NEW ORLEANS, LA - MARCH 24: Jimmer Fredette #32 of the Brigham Young Cougars reacts after being injured during their game against the Florida Gators in the Southeast regional of the 2011 NCAA men's basketball tournament at New Orleans Arena on March 24, 2011 in New Orleans, Louisiana. (Photo by Streeter Lecka/Getty Images)
The aim of the NBA Draft is to get better, obviously. Getting worse is what you do in the regular season, as players lose value by failing to live up to their potential, or by getting injured, or by getting older and losing their ability to perform at a high level, or by being so good they become expensive, leading to the injuries and the getting older and whatnot. Bad teams get worse in the offseason, between the draft, trades and free agent. Good teams get better. Bad teams seeking to become good get better. The Sacramento Kings are, and have been, a bad team. They need to get better to become good. This is the goal.
I'm not sure the Kings got better on the day of the 2011 NBA Draft.
If they had drafted Jimmer Fredette at No. 7, they would have gotten better. If they had taken anyone at No. 7, they would have gotten better, just to varying degrees. The draft pick who doesn't play up to the rookie scale's first two years of salary is rare. Ultra-rare. Even Quincy Douby played up to his rookie scale salary. It's hard to make a draft pick and get worse. And the Kings may very well have gotten a lot better with Fredette. I'm not convinced he'd make the team better than would have Brandon Knight, Kemba Walker, Kawhi Leonard, Marcus Morris, Bismack Biyombo or Chris Singleton. Maybe yes, maybe no. I'm not convinced, but I'm very possibly dead wrong. Maybe Jimmer was the best point guard in the draft.
Regardless, taken alone, Jimmer improves the team. But we can't take it alone because of what Sacramento did to justify taking Jimmer.
You cannot reasonably separate the Jimmer pick from the John Salmons-Beno Udrih trade, because without the pick -- that telegraphed, storyboarded pick -- you don't do that trade. It'd be the same if Kemba Walker were the pick at No. 10, had the Charlotte Bobcats gone wing at No. 9. The trade happened because of the pick. (Arguably, it doesn't happen if Walker is the pick unless the Kings also swap No. 9 and No. 10, because Charlotte was certainly a consideration in the draft lead-up for Walker.)
The Kings made the trade to clear the point guard decks for the pick, Jimmer. In doing so, the Kings added $10 million of salary for an older, worse player. They traded down, and the roster situation got worse. That doesn't happen. That's not supposed to happen.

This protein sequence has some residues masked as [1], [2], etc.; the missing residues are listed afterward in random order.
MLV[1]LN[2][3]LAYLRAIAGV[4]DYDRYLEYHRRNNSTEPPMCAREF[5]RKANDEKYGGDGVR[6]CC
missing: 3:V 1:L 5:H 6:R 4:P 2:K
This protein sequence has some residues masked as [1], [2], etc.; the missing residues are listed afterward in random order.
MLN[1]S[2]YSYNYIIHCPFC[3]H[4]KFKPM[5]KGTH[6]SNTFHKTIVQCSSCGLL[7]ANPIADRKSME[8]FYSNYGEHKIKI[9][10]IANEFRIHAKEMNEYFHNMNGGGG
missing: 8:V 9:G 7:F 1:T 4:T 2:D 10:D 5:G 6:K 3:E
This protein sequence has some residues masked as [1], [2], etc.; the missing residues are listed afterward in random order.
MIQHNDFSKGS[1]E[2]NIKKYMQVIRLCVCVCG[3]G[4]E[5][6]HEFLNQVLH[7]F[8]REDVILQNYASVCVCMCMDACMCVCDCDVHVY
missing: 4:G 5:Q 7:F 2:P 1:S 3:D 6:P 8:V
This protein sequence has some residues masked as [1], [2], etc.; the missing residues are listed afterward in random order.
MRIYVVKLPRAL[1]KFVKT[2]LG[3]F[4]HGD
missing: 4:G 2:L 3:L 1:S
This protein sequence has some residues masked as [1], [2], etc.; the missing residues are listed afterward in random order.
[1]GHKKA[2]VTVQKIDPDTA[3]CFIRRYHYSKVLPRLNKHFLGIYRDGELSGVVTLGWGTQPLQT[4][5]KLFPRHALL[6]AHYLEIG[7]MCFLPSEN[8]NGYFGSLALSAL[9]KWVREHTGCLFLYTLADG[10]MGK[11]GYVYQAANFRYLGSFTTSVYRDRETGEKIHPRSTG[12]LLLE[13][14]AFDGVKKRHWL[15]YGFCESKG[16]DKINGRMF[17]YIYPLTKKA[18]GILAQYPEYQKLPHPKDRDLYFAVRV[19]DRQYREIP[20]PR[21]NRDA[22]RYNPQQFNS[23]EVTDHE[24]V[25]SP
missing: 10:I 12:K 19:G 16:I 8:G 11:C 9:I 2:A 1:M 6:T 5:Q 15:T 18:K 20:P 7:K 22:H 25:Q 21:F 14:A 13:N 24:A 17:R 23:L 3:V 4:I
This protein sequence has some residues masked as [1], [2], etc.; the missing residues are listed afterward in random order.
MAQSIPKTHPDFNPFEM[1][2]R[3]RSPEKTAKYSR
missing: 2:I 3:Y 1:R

Beno is better than Salmons. Salmons' best season resulted in 7.1 Win Shares. Beno had 7.2 on a 24-win team last season. Salmons has one season above 0.1 Win Shares per 48 minutes. Beno has four. Salmons' career PER is 13.1. Beno's is 14.1. And Beno is cheaper, younger and plays a more important/less replaceable position.
Is Salmons a better fit than Beno on a team with Jimmer, Tyreke Evans and Marcus Thornton in the backcourt and Donte Greene, Omri Casspi and Francisco Garcia at small forward? Sure. Definitely. Is that enough to make up for the difference in quality? Maybe. Is that enough to make up for the difference in quality and the difference in salary commitment? No. No. No way.
John Salmons is not a $10 million upgrade over Beno Udrih. No one can convince me of this.
The Kings would have been better off making Beno the fourth guard in the rotation and rolling with the Greene-Casspi-Garcia rotation again, even ignoring that they picked up a promising small forward in Tyler Honeycutt at No. 35. You want to make sure Fredette gets all of the minutes at point guard? Tell Paul Westphal to give Fredette all of the minutes, buy out Beno, send him to Celje. Preserve what precious cap space the team has, stop adding mediocre players like Salmons and get better, not worse.
Instead of justifying the pick the Kings wanted to make, they used the pick to justify a bad trade. Plenty of folks around the nation and world would have laughed or grimaced if the Kings took Jimmer over Knight and Walker at No. 7. The Kings would be the No. 1 story this morning, and most of the reaction would have been negative. But the result -- Jimmer, no Salmons -- would have been better for the team. We can deal with ridicule. A team actively getting worse on draft day? Tougher to swallow.
Don't take this as disappointment in Fredette or the Fredette choice. I'm excited to see what he can do. How this went down is driving me absolutely crazy, though.